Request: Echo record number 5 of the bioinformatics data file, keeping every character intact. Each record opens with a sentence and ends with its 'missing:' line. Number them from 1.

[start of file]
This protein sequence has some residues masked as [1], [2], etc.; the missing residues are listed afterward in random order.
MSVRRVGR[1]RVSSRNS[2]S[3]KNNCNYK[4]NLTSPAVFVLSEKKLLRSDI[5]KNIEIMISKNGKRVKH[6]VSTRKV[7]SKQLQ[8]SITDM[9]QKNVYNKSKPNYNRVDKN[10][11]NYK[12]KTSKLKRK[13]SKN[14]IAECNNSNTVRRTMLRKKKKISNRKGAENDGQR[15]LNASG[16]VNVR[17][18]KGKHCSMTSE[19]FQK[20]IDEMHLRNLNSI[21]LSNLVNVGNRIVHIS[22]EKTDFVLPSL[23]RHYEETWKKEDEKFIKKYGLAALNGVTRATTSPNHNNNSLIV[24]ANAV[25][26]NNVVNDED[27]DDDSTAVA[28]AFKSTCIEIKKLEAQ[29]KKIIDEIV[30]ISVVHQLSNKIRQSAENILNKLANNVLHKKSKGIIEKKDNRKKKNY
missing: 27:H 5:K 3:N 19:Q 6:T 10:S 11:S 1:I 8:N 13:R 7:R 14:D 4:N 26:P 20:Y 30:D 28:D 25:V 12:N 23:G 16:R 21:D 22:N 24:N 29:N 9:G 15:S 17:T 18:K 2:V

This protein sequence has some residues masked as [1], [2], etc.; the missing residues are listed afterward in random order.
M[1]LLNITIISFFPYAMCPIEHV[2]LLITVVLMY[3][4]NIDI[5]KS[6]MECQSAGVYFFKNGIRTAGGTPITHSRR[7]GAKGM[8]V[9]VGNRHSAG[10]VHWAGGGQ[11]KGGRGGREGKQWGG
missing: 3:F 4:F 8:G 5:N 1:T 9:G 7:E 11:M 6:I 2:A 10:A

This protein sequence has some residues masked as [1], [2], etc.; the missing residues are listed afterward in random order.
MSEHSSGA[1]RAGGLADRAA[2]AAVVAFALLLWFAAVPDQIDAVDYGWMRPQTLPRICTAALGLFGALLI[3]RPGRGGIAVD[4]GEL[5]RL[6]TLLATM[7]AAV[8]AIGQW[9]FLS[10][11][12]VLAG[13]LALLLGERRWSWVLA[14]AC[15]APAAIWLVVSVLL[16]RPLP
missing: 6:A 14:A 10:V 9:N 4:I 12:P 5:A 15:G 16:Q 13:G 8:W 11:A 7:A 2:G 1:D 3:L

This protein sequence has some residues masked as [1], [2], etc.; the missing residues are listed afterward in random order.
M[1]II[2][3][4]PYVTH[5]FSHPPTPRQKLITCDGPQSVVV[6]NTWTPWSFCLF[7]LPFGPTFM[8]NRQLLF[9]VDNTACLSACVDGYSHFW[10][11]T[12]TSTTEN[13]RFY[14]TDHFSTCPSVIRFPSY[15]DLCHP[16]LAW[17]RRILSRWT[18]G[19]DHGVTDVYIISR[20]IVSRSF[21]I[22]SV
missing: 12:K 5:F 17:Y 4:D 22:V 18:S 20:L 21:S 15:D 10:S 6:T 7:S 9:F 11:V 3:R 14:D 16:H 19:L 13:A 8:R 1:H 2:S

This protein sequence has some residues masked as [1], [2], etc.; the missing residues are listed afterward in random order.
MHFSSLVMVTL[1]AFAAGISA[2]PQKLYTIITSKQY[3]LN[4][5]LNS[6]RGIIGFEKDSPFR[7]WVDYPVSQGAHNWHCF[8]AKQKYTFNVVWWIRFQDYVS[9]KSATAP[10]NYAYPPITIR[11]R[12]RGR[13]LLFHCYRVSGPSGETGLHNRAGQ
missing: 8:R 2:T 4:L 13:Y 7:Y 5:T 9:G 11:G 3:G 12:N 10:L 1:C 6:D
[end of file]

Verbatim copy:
This protein sequence has some residues masked as [1], [2], etc.; the missing residues are listed afterward in random order.
MHFSSLVMVTL[1]AFAAGISA[2]PQKLYTIITSKQY[3]LN[4][5]LNS[6]RGIIGFEKDSPFR[7]WVDYPVSQGAHNWHCF[8]AKQKYTFNVVWWIRFQDYVS[9]KSATAP[10]NYAYPPITIR[11]R[12]RGR[13]LLFHCYRVSGPSGETGLHNRAGQ
missing: 8:R 2:T 4:L 13:Y 7:Y 5:T 9:G 11:G 3:G 12:N 10:L 1:C 6:D